Category: How tos

Return On Investment – A new age of business-mindedness dawns for nonprofit enterprises

Suddenly it seems like everyone’s talking about it. Or maybe “finally” is better than suddenly. The Chronicle of Philanthropy has gotten weighty on the subject. On June 7, it featured a scathing article by Amanda Pearce, CFRE, under the headline, “Nonprofit is a Tax Status, NOT a Business Model.” Even US charity watchdogs have admitted they got it wrong. In case no one at… Read more »

Scarcity or Abundance? An Experiment in Collaborative Fundraising

Many of the principles of fundraising I learned early on really are true: listen to prospective donors to connect them to your cause; build relationships to move supporters to the next level of giving; and thank donors more often than you ask for money. These do result in better fundraising outcomes. But based on my recent experience, I’m wondering if the scarcity-based approach of holding your funding sources under lock and key could use an upgrade.

Surviving Vision Block – How to Turn Your Crushing Experiences into Wins

I was pinned under a 200 pound guy, and he had scissors. The volunteer assignment was simple: help a young man with developmental disabilities to learn a new skill, one-on-one.  We were working on learning scissor use.   How did I end up flailing on the floor needing assistance?     I had a clear goal for my college volunteering experience: Explore different ways to help people reach excellence.  … Read more »

My Top Eleven and Three-Quarters Bits of Advice for Winning at Donor Communications… part one in a two-part series

1. Why Eleven and Three-Quarters? Be a little less predictable. “10 Top Tips” is predictable. “11 Top Tips” is a little less predictable, but still pretty obvious. I ripped this idea off, as most of you immediately recognized, from Harry Potter’s Track Nine and Three-Quarters at King’s Cross Station. Steal well. And often. But don’t steal from failures. Which means you’ll have to learn… Read more »

Why Collaborations Fail What lies under the word, “uncollaborative”? Usually, it’s an unaddressed power imbalance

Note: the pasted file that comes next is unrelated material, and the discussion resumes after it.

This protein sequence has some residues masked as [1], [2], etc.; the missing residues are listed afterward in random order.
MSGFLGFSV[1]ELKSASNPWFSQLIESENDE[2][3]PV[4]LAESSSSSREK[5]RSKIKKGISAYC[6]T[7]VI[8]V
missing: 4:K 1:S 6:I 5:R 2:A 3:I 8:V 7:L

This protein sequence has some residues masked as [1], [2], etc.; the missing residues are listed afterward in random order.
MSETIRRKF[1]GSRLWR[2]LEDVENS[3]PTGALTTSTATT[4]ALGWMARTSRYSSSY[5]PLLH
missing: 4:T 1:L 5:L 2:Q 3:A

A few weeks ago, the board chair of a great social enterprise called me in distress. A collaboration he had nurtured was in disarray. He’d gotten ahold of an email that called the executive director and staff at his organization “uncollaborative.” He and I tried to figure out what was going on. We talked through the history of the collaboration and ultimately spotted what we… Read more »

The Best Route to Approaching Donors: Hand-Head-Heart

As someone who began her career as a fund raiser and migrated to become a funder as head of a large corporate foundation, I have a somewhat unique vantage point on the struggle many nonprofits endure when engaging funders and major donors to support their cause. In speaking with executive and development officers who are charged with fundraising, I find it most helpful to… Read more »

Successfully transitioning to new leadership roles

In Leading Organizations: Ten Timeless Truths (Bloomsbury Publishing, June 2017),1McKinsey senior partners Scott Keller and Mary Meaney address the ten basic issues facing leaders: attracting and retaining talent, developing current talent, managing performance, creating leadership teams, making decisions, reorganizing to capture value quickly, reducing long-term overhead costs, making culture a competitive advantage, leading transformational change, and transitioning to new leadership roles. “Attracting and retaining… Read more »